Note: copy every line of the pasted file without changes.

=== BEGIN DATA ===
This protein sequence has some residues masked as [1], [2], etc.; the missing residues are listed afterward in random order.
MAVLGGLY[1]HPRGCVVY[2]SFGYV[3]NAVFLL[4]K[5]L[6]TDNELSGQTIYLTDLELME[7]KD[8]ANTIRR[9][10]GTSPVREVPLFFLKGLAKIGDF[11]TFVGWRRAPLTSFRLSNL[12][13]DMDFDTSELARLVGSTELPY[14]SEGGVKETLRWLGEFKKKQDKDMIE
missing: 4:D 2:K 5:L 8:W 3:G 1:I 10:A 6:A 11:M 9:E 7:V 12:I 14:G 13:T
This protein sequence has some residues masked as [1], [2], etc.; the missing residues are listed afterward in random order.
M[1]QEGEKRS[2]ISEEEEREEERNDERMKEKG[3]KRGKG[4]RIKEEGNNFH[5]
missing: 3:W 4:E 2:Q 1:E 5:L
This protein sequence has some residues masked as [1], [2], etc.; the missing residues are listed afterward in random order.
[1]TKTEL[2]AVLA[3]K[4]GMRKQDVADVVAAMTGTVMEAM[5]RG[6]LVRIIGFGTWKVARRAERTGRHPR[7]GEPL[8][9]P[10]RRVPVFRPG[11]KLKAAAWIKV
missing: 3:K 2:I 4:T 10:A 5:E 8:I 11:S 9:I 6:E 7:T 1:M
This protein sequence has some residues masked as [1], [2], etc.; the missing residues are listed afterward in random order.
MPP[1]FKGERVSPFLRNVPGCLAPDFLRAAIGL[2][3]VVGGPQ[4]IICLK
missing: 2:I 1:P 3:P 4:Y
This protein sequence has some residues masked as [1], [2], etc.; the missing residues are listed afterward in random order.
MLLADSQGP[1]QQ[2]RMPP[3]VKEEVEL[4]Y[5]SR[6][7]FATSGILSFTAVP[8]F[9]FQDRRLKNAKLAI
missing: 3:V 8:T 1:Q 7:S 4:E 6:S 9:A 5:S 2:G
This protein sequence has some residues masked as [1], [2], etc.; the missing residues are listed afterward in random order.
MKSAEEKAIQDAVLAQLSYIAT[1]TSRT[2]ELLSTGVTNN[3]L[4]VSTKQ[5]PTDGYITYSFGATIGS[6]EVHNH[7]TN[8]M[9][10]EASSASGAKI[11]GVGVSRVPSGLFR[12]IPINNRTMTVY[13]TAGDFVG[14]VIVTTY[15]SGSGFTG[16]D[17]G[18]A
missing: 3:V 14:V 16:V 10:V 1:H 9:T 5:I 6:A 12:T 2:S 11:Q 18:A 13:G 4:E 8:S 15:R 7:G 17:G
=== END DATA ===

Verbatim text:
This protein sequence has some residues masked as [1], [2], etc.; the missing residues are listed afterward in random order.
MAVLGGLY[1]HPRGCVVY[2]SFGYV[3]NAVFLL[4]K[5]L[6]TDNELSGQTIYLTDLELME[7]KD[8]ANTIRR[9][10]GTSPVREVPLFFLKGLAKIGDF[11]TFVGWRRAPLTSFRLSNL[12][13]DMDFDTSELARLVGSTELPY[14]SEGGVKETLRWLGEFKKKQDKDMIE
missing: 4:D 2:K 5:L 8:W 3:G 1:I 10:A 6:A 11:M 9:E 7:V 12:I 14:G 13:T
This protein sequence has some residues masked as [1], [2], etc.; the missing residues are listed afterward in random order.
M[1]QEGEKRS[2]ISEEEEREEERNDERMKEKG[3]KRGKG[4]RIKEEGNNFH[5]
missing: 3:W 4:E 2:Q 1:E 5:L
This protein sequence has some residues masked as [1], [2], etc.; the missing residues are listed afterward in random order.
[1]TKTEL[2]AVLA[3]K[4]GMRKQDVADVVAAMTGTVMEAM[5]RG[6]LVRIIGFGTWKVARRAERTGRHPR[7]GEPL[8][9]P[10]RRVPVFRPG[11]KLKAAAWIKV
missing: 3:K 2:I 4:T 10:A 5:E 8:I 11:S 9:I 6:E 7:T 1:M
This protein sequence has some residues masked as [1], [2], etc.; the missing residues are listed afterward in random order.
MPP[1]FKGERVSPFLRNVPGCLAPDFLRAAIGL[2][3]VVGGPQ[4]IICLK
missing: 2:I 1:P 3:P 4:Y
This protein sequence has some residues masked as [1], [2], etc.; the missing residues are listed afterward in random order.
MLLADSQGP[1]QQ[2]RMPP[3]VKEEVEL[4]Y[5]SR[6][7]FATSGILSFTAVP[8]F[9]FQDRRLKNAKLAI
missing: 3:V 8:T 1:Q 7:S 4:E 6:S 9:A 5:S 2:G
This protein sequence has some residues masked as [1], [2], etc.; the missing residues are listed afterward in random order.
MKSAEEKAIQDAVLAQLSYIAT[1]TSRT[2]ELLSTGVTNN[3]L[4]VSTKQ[5]PTDGYITYSFGATIGS[6]EVHNH[7]TN[8]M[9][10]EASSASGAKI[11]GVGVSRVPSGLFR[12]IPINNRTMTVY[13]TAGDFVG[14]VIVTTY[15]SGSGFTG[16]D[17]G[18]A
missing: 3:V 14:V 16:V 10:V 1:H 9:T 5:I 6:A 12:T 2:S 11:Q 18:A 13:G 4:E 8:S 15:R 7:G 17:G